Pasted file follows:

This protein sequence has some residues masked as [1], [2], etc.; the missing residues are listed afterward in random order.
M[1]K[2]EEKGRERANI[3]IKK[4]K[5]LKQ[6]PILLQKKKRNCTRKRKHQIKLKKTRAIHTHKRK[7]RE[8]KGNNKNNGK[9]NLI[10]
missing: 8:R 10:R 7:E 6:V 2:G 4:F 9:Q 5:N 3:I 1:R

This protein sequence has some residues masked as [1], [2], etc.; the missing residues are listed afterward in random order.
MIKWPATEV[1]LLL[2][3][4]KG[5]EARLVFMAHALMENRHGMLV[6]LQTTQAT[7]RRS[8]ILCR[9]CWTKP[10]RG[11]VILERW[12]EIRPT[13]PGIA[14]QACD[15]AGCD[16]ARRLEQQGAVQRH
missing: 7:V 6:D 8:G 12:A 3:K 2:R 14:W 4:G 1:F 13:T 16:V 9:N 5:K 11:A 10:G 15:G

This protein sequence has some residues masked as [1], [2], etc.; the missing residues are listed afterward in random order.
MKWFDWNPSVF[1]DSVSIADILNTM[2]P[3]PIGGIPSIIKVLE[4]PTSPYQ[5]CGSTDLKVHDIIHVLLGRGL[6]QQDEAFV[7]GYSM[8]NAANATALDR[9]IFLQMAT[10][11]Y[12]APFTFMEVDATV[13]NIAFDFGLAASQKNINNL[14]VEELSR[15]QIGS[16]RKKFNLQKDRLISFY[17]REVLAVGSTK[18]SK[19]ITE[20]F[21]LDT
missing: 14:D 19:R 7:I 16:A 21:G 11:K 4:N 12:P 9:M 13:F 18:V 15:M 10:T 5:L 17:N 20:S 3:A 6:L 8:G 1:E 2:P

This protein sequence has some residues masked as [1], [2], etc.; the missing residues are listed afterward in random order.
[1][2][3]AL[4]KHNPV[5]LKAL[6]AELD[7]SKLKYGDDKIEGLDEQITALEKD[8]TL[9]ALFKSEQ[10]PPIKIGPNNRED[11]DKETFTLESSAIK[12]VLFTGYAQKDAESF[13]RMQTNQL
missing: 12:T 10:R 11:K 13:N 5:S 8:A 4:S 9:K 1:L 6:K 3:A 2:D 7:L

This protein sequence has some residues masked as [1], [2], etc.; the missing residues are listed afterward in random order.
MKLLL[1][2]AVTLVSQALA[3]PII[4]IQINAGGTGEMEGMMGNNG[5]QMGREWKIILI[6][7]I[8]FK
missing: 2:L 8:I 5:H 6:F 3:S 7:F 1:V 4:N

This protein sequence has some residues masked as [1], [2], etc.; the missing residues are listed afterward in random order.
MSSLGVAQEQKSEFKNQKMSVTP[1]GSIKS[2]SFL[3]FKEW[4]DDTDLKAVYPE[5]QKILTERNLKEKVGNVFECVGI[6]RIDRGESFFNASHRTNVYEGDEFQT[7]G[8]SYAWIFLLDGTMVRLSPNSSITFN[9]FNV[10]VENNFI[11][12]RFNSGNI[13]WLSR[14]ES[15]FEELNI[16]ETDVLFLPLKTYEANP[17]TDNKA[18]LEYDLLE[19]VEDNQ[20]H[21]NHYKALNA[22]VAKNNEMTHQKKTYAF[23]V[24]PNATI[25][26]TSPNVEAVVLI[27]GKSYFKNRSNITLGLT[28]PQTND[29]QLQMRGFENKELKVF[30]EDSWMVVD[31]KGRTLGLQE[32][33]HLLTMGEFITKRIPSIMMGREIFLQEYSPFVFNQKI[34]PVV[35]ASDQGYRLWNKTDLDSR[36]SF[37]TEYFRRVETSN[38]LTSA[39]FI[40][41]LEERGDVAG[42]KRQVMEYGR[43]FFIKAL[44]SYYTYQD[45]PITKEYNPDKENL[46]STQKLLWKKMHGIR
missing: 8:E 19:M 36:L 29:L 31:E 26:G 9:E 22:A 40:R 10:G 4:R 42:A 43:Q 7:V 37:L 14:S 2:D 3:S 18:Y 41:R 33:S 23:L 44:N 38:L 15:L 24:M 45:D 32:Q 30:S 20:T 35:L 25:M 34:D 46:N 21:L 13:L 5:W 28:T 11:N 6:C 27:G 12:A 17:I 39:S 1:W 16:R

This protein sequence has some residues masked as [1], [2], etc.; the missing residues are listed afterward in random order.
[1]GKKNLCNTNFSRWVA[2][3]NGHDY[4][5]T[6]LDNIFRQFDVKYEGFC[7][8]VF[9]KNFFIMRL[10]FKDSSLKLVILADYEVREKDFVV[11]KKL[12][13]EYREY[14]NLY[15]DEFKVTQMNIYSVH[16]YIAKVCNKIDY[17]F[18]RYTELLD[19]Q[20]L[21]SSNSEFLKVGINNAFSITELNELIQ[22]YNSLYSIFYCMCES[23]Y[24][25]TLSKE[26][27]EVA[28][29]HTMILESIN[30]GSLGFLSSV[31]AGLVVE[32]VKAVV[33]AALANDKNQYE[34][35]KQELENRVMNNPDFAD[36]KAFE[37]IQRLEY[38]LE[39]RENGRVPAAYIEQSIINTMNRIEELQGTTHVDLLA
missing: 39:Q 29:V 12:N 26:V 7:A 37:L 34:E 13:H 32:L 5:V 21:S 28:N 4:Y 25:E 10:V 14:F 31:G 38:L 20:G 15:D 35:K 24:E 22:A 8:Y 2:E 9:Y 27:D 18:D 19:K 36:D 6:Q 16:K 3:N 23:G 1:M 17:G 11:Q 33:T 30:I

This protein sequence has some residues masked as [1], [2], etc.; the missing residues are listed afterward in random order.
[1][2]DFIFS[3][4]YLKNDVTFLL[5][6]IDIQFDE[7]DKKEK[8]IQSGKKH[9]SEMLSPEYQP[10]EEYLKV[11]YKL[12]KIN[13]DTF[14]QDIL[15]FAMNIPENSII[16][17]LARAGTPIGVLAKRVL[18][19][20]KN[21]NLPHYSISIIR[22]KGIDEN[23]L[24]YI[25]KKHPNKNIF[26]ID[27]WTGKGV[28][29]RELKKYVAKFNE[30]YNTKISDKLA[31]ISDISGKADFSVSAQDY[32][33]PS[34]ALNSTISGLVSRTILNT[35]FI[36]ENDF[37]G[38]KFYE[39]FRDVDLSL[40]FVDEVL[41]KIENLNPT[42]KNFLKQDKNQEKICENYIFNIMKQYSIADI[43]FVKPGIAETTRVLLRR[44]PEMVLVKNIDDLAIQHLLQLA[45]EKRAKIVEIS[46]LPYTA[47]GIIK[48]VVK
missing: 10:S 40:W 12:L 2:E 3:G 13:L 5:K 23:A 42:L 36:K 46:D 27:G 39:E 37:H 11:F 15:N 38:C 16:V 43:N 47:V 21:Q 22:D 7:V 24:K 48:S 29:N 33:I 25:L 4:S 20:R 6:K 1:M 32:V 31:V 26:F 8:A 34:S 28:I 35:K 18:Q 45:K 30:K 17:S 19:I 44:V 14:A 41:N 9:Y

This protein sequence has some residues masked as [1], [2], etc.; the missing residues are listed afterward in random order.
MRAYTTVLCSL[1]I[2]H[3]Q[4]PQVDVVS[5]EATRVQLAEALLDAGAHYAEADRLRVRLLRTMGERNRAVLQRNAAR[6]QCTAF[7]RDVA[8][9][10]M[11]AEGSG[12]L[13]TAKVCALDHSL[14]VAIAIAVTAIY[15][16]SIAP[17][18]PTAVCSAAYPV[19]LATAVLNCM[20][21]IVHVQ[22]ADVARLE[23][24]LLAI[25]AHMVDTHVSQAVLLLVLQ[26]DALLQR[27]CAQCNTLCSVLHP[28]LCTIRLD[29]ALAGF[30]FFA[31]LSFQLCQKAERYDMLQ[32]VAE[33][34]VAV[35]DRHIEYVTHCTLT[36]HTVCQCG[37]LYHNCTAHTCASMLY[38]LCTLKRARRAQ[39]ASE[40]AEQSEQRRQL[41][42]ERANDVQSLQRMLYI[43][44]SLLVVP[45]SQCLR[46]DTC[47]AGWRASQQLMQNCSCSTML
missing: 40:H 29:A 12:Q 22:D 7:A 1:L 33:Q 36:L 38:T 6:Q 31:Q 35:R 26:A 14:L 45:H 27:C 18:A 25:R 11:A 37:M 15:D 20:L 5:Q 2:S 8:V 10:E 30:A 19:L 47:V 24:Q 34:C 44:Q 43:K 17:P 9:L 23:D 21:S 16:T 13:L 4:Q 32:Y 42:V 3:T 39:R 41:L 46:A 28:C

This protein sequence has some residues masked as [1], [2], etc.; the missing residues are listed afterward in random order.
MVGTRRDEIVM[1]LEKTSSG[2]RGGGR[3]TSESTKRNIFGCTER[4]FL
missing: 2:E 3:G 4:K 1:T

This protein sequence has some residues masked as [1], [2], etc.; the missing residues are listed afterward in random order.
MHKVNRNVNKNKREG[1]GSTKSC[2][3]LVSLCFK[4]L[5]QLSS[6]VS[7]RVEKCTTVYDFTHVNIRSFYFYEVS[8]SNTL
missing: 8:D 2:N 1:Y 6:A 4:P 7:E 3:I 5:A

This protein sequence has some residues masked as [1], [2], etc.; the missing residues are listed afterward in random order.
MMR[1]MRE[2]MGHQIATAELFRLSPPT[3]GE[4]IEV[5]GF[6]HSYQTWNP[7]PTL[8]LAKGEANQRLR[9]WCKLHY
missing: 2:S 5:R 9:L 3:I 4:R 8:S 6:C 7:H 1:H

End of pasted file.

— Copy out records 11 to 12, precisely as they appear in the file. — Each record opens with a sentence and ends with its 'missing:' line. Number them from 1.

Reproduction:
This protein sequence has some residues masked as [1], [2], etc.; the missing residues are listed afterward in random order.
MHKVNRNVNKNKREG[1]GSTKSC[2][3]LVSLCFK[4]L[5]QLSS[6]VS[7]RVEKCTTVYDFTHVNIRSFYFYEVS[8]SNTL
missing: 8:D 2:N 1:Y 6:A 4:P 7:E 3:I 5:A

This protein sequence has some residues masked as [1], [2], etc.; the missing residues are listed afterward in random order.
MMR[1]MRE[2]MGHQIATAELFRLSPPT[3]GE[4]IEV[5]GF[6]HSYQTWNP[7]PTL[8]LAKGEANQRLR[9]WCKLHY
missing: 2:S 5:R 9:L 3:I 4:R 8:S 6:C 7:H 1:H